The shop will stock 200 lines of products, but have no tills. The only way to buy the products will be through the eBay mobile app. Cash and credit cards will not be accepted.
QR codes in snowsports
Following on from our recent posts on Skipedia about the use of QR codes in the industry – both online and recently at the London Ski & Snowboard Show – we were thinking about other possible applications:
A ski or snowboard retailer could add QR codes to the price tag for each product. Sales staff would still be required to help customers and could inform them that if they buy online using the QR code they get an additional bonus such as a free first service or a discount from the product.
Many customers research offline and buy online already, so this is a chance to increase the chance that they buy from you.
An obvious starting point (already being used to a certain extent by Crystal Holidays) is to include QR codes in printed brochures, allowing customers quick links to their web pages for the relevant resort or properties.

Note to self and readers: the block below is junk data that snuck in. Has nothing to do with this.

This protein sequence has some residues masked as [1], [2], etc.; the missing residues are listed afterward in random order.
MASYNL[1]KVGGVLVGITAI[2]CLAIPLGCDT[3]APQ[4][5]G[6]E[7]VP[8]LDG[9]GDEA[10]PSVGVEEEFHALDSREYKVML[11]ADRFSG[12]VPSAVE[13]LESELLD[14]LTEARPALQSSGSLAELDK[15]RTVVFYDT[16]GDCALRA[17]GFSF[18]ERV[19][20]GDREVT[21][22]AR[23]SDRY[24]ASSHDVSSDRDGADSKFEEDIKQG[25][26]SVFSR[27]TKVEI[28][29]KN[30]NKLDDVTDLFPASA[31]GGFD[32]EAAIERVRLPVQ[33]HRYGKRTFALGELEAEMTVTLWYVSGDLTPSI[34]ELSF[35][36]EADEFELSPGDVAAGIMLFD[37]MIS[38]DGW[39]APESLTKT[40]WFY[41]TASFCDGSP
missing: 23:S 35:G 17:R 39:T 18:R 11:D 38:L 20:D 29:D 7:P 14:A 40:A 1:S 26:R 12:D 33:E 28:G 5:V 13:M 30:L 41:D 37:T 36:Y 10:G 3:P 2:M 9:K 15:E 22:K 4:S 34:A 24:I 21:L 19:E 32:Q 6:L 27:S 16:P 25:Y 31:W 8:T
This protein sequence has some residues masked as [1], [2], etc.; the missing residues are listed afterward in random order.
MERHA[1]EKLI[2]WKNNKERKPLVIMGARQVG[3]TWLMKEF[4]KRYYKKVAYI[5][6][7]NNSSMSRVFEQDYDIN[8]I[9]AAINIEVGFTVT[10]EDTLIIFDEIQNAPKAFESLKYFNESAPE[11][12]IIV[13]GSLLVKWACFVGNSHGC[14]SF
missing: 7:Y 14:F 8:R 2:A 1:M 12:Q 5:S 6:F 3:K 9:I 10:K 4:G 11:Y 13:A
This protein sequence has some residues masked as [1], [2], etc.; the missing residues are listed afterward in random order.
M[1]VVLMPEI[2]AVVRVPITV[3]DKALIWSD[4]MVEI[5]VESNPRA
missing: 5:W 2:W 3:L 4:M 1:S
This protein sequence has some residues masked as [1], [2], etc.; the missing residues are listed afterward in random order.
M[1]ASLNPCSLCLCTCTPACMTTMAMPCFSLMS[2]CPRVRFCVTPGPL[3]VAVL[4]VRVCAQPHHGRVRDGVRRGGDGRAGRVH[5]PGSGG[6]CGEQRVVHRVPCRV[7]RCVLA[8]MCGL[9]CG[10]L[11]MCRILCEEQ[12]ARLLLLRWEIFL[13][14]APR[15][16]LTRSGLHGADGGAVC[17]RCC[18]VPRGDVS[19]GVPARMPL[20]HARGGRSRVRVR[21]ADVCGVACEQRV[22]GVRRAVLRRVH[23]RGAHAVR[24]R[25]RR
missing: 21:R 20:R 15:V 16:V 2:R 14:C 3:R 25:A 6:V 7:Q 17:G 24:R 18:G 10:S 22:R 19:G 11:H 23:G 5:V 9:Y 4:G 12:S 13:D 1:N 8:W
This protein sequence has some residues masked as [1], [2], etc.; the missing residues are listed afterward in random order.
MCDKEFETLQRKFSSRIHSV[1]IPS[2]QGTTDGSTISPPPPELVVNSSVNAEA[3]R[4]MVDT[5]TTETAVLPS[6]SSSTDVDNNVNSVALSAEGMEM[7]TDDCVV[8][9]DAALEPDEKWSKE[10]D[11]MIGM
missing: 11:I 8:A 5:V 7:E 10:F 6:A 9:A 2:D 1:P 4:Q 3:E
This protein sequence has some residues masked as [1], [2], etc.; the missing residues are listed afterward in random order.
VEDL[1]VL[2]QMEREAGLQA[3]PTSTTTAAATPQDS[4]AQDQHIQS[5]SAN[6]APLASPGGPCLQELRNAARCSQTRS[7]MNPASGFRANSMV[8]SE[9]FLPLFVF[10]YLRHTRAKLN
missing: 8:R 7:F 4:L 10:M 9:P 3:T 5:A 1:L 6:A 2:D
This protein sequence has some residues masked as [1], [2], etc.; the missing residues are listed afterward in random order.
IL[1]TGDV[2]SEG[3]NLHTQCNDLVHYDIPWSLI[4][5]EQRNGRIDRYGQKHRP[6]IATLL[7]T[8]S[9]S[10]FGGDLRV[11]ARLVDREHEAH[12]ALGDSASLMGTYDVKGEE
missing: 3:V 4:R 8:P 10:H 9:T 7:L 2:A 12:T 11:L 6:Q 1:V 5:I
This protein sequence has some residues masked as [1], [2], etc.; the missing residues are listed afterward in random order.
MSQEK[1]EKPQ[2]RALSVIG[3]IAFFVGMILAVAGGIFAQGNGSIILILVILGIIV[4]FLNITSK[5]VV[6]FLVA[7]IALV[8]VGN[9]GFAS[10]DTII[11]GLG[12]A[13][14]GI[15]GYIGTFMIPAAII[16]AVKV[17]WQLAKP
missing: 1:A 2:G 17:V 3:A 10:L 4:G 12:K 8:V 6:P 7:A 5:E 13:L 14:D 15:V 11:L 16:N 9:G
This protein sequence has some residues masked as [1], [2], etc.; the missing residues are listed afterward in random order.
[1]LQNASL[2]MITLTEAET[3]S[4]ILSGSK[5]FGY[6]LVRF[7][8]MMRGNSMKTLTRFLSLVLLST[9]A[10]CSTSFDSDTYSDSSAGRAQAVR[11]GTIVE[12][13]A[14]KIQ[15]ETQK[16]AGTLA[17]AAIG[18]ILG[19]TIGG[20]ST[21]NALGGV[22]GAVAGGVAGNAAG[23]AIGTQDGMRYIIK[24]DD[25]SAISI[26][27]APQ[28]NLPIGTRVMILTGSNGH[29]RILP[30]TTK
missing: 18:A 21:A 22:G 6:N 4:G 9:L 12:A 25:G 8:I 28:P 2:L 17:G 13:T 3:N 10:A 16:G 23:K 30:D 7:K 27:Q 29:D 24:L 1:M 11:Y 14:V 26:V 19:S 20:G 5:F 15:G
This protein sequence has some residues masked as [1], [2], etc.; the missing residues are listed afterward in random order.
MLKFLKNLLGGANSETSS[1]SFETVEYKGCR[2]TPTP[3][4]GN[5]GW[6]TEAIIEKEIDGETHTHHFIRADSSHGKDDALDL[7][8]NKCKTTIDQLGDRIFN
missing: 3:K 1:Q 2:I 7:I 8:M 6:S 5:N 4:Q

Other uses could include reps in resort using QR codes in welcome packs and information boards linking to their apres-ski programme. Postcards or flyers could be given to guests at the end of their holiday offering a discount on a future booking if they use the QR code provided.
Bars in resort
A bar could use a QR code as part of their promotions for Happy Hour. Displayed as part of a poster in a prominent position, holiday makers could scan the code taking them to a voucher for a special drinks deal. They would simply need to show the voucher on their phone to the bar staff when they make their order.
Tell us your thoughts
These are just a few suggestions. Smart phone use is only going to increase as we move through this decade. It remains to be seen if QR codes will be the standard, but businesses that have a mobile strategy in place will be the best placed to take advantage of the drift to handheld devices.
Please feel free to comment and add your own thoughts below.
By Iain Martin